This first edition of Ria+June contains an overview and a bit of background on my attempt to work my way through The Principles of Knitting by June Hemmons-Hiatt. I was inspired by writer Julie Powell’s attempt to cook her way through Julia Child’s Mastering the Art of French Cooking. I’ve always felt that June’s wonderful book could benefit from the same treatment*. It’s an intimidating volume, full of information and the thought of a formal, long-term commitment feels right. Selfishly, I also know I’ll emerge a better knitter…
The project was also inspired by an exhibit at the Metropolitan Museum called Impossible Conversations. The exhibit constructs an imagined interaction between Miuccia Prada and Elsa Schiaparelli. June is very much alive and I am happy to say I have her blessing for this project. She has asked that I urge anyone knitting along to read both introductions (the original and revised versions are both included in the new edition).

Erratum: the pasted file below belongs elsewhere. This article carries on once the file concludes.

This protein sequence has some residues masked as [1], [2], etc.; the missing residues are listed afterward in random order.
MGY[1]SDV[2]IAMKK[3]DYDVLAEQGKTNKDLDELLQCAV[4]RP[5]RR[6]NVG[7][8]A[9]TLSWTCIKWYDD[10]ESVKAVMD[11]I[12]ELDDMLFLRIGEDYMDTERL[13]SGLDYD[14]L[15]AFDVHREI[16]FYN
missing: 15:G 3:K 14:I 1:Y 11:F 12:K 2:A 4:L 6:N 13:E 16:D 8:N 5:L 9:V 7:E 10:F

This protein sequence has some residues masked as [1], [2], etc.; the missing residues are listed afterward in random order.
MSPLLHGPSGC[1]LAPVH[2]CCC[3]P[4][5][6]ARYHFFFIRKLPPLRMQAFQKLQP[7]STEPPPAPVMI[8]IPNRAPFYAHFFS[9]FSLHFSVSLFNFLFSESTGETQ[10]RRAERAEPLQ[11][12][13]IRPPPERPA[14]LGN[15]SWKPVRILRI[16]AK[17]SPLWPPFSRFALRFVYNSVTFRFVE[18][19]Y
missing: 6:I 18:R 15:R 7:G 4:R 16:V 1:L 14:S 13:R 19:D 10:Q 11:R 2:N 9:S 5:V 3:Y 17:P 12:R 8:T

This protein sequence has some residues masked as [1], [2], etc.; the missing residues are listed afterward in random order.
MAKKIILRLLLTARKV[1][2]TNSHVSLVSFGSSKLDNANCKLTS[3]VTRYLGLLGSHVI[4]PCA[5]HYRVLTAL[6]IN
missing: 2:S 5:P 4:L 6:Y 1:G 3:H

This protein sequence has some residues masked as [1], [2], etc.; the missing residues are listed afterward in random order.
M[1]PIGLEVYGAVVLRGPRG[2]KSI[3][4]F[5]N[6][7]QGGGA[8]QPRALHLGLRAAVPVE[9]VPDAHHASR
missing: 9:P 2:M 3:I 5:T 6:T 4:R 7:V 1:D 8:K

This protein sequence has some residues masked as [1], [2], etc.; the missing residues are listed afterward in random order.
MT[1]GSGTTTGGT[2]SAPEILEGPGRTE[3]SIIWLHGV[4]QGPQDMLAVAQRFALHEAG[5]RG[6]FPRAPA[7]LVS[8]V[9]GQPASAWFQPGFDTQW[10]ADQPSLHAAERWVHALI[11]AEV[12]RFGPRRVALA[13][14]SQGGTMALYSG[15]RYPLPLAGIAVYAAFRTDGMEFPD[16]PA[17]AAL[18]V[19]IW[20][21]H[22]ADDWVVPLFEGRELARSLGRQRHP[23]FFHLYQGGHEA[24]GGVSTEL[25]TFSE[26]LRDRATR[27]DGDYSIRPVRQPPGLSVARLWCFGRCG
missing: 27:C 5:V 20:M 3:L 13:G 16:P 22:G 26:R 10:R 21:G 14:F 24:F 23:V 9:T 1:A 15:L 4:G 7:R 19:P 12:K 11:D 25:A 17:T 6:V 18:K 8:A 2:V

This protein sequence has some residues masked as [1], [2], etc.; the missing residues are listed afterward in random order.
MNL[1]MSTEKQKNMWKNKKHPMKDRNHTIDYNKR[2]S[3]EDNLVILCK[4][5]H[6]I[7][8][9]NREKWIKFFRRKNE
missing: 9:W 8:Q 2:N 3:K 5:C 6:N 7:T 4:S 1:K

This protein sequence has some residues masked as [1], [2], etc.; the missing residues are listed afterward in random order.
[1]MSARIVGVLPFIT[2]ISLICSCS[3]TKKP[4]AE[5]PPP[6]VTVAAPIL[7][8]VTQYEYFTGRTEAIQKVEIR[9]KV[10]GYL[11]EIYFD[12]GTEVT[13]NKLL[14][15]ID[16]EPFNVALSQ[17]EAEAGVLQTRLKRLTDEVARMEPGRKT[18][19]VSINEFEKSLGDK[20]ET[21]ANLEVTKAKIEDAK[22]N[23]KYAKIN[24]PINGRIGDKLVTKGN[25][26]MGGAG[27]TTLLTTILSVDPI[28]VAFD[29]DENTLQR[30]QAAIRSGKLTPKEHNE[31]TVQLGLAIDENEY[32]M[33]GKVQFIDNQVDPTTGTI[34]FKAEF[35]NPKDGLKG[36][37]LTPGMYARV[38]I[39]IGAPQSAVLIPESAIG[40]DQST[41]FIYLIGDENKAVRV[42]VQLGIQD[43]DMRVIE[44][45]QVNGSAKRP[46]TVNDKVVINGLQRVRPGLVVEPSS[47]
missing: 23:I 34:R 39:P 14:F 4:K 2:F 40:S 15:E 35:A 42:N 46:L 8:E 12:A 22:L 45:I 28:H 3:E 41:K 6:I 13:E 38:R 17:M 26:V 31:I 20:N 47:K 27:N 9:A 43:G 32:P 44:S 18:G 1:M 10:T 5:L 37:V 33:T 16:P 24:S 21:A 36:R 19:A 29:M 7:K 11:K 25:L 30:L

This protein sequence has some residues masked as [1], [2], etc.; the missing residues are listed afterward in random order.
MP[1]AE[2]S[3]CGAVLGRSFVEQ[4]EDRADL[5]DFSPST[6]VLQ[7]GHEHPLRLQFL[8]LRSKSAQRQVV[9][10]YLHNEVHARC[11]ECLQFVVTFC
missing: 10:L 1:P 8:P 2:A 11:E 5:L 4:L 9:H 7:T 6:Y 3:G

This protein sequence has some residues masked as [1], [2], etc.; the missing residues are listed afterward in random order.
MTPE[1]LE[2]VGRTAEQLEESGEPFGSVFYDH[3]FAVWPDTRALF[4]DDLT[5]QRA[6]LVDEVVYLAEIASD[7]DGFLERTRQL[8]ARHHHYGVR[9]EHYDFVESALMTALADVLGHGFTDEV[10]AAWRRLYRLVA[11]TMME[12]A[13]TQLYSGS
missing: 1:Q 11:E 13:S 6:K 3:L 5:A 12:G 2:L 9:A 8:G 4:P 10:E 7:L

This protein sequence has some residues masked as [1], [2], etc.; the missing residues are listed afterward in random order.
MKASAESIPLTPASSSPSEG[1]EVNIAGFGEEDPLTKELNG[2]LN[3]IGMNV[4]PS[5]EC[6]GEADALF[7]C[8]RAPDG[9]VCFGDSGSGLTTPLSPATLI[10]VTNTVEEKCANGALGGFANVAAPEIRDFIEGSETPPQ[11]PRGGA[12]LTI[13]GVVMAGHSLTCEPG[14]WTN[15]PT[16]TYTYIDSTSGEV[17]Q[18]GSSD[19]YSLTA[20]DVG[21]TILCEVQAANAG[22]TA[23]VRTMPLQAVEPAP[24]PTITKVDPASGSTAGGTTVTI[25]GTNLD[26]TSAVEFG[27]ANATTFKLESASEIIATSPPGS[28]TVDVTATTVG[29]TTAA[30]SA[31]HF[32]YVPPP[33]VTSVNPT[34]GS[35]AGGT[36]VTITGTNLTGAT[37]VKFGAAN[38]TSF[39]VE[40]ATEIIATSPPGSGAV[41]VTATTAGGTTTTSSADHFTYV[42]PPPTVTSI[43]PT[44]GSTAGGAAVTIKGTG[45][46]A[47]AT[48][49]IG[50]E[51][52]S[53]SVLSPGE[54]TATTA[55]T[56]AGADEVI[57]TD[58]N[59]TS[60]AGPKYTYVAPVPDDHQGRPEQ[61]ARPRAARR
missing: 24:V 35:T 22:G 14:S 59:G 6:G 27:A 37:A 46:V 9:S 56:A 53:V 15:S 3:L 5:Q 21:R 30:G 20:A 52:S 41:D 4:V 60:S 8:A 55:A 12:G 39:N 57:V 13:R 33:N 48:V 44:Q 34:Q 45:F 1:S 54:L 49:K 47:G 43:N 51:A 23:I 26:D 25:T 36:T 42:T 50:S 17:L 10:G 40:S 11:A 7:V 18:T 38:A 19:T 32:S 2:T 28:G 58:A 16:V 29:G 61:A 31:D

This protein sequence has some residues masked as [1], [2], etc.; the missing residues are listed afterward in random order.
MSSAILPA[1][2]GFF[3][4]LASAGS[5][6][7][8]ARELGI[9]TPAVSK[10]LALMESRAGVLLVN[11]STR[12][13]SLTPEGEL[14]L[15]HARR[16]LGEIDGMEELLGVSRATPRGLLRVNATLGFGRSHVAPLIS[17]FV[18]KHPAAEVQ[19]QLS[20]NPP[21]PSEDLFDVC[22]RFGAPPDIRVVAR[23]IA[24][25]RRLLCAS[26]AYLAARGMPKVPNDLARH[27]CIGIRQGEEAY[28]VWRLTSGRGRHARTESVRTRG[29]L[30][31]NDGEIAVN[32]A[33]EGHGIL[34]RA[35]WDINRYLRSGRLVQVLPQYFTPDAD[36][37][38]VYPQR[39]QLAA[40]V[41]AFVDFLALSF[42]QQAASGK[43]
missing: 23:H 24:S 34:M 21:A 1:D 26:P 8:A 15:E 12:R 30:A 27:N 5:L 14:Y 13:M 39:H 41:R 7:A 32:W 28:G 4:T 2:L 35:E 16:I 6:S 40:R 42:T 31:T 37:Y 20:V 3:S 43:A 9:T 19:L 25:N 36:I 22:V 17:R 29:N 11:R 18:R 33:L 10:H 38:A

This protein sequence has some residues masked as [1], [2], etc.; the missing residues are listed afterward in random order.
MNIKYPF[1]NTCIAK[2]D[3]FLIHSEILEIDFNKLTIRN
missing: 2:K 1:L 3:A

June encourages us to approach the work and the methods she presents with fresh eyes, and to do our best to set aside what we already know about the mechanics of knitting. First-time readers might be confused by June’s terminology. She uses names for techniques that might be unfamiliar, but are in many cases more accurately descriptive than the existing terms.
Working through the book from cover to cover is among the advice offered in the introduction, and for the most part, I will be working linearly. My one exception is that I will begin by delving into Part Seven: Materials. This section covers fibers, yarns and tools, and as a full-time yarn professional, I have a particular interest in what June has to say on the subject! I consider fiber and yarn the nexus of any knitting project, so this is where I’ll begin.
*June shared that a journalist named Lara Neel has also done this, Tweeting her impressions here.